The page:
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Steven Wilson - The Raven That Refused To Sing (And Other Stories) CD (album) cover

THE RAVEN THAT REFUSED TO SING (AND OTHER STORIES)

Steven Wilson

 

Crossover Prog

4.31 | 1110 ratings

From Progarchives.com, the ultimate progressive rock music website

ThumpinBass
5 stars The Golden Age of Steven Wilson?

I don't know how Wilson does it, but he has crafted an album that might even be better than the 2011 masterpiece, Grace for Drowning. While arguably Grace for Drowning had a few tracks that were unnecessarily elongated, all of the songs here on The Raven feel just the right length - they don't overstay their welcome (such as Raider II in Grace for Drowning).

The album wastes no time getting its listener's attention in the opening track, Luminol. It somewhat reminds me of Sound Chaser from Relayer in the way the opening is presented. Nick Beggs' bass playing is a true highlight for me (obviously, look at my username for crying out loud). The use and application of the flute and sax by Theo Travis is pure brilliance.

Drive Home could be the equivalent to I Talk to the Wind by King Crimson. The storm you heard in Luminol slows down, and what you get here in Drive Home is a beautfiul, fairly simple song with very warm, strong melodies, as well as songwriting. I agree with others' posts stating that this song would've fit in very well with Blackfield, if it were not for the jam session that goes on during the final three or so minutes.

The Holy Drinker took some time for me to appreciate. The first time I heard it, the only word that came to mind was bombast. The opening is a tidal wave of virtuostic playing which constantly comes back to a main driving chord. This is one of those songs that just gets better and better for me with every listen. There is so much going on in the song the first time you hear it though, that it can be a bit overwhelming. Take your time with this one.

The Pin Drop opens with Wilson singing in a way that I've never heard from him sing before. Is it just me, or is Wilson getting more confident lately and trying new things (his singing style in this song, doing death metal style growls in Raider II, and wow, have you seen him on stage lately? Some of his animations in the Get All You Deserve DVD are hilarious)? Some of these ideas work for me, and others do not. His singing here most definitely does. Apart from that, this farily short song has some very catchy lyrics and riffs that get stuck in your head very easily.

I would consider The Watchmaker to be the "prog epic" of this album. The song opens with some beautiful, somewhat enchanting guitar work that makes me think a little of And You and I by Yes. After several minutes of captivating melancholic playing and singing, the song starts to add more layers. One thing about Wilson that I have noticed (but by no means am putting him down for) is his use of humming. I knew somewhere in this album we would get a section of "la da da da das", which there are in this song for several minutes, and is very moving the way it is incorporated with the context of the music. Finally, the ending comes to a dazzling crescendo that was perfectly built up towards. Very gratifying.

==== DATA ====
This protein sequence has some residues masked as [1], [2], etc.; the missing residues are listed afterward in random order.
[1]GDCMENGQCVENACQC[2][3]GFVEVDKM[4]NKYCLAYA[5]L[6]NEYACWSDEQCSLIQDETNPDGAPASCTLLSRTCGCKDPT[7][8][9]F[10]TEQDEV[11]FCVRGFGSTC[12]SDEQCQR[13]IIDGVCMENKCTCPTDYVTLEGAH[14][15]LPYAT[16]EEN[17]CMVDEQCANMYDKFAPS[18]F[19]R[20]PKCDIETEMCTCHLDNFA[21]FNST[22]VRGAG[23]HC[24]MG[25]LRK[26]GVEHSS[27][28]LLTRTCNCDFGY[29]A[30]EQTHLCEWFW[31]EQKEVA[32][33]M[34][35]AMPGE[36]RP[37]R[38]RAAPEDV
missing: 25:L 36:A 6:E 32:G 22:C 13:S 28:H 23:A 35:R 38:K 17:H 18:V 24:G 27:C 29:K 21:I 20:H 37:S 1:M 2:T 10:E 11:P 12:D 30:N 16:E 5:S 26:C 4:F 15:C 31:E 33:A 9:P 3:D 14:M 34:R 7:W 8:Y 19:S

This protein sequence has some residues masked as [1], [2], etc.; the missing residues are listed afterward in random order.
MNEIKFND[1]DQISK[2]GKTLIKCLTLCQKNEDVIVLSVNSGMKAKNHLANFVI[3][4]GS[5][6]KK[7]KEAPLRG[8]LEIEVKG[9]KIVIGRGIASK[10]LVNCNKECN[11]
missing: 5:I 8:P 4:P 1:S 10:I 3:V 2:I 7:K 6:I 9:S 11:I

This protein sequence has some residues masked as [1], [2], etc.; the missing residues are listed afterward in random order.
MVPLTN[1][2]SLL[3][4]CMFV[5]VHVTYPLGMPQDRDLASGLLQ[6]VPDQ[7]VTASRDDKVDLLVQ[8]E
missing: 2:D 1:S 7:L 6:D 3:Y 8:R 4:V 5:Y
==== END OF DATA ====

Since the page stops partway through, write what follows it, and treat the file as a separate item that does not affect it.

The final song, The Raven That Refused to Sing, was the song I had been waiting for. I had heard so many great things about this song on progarchives, as well as other reviewing sites. Even Steven Wilson himself in an interview said he thinks this song is one of the greatest songs he'd ever written.

I completely agree with him.

It is very hard for me to write in words what this song means to me. It is warm, tender, gorgeous, and very, very, emotional. The use of symbolism of the raven by Wilson is a perfect fit for the subject matter of the song. If you are going to shed a tear while listening to this album, this will probably be the song where it will happen. It is one of the strongest, if not, strongest closer to an album I've ever heard.

Steven Wilson is without a doubt creating some of his strongest work of his career right now, and I feel fortunate to be living during this time to experience it. I have no disbelief that, especially after this release, Wilson will be regarded as one of the greatest prog artists to ever live. Perhaps in ten or twenty years he will even be often mentioned right alongside legends such as Yes, Pink Floyd, King Crimson, Genesis, and Jethro Tull. Is this as good as it gets? Possibly.

Truly a masterpiece of progressive rock music - 10/10

ThumpinBass | 5/5 |

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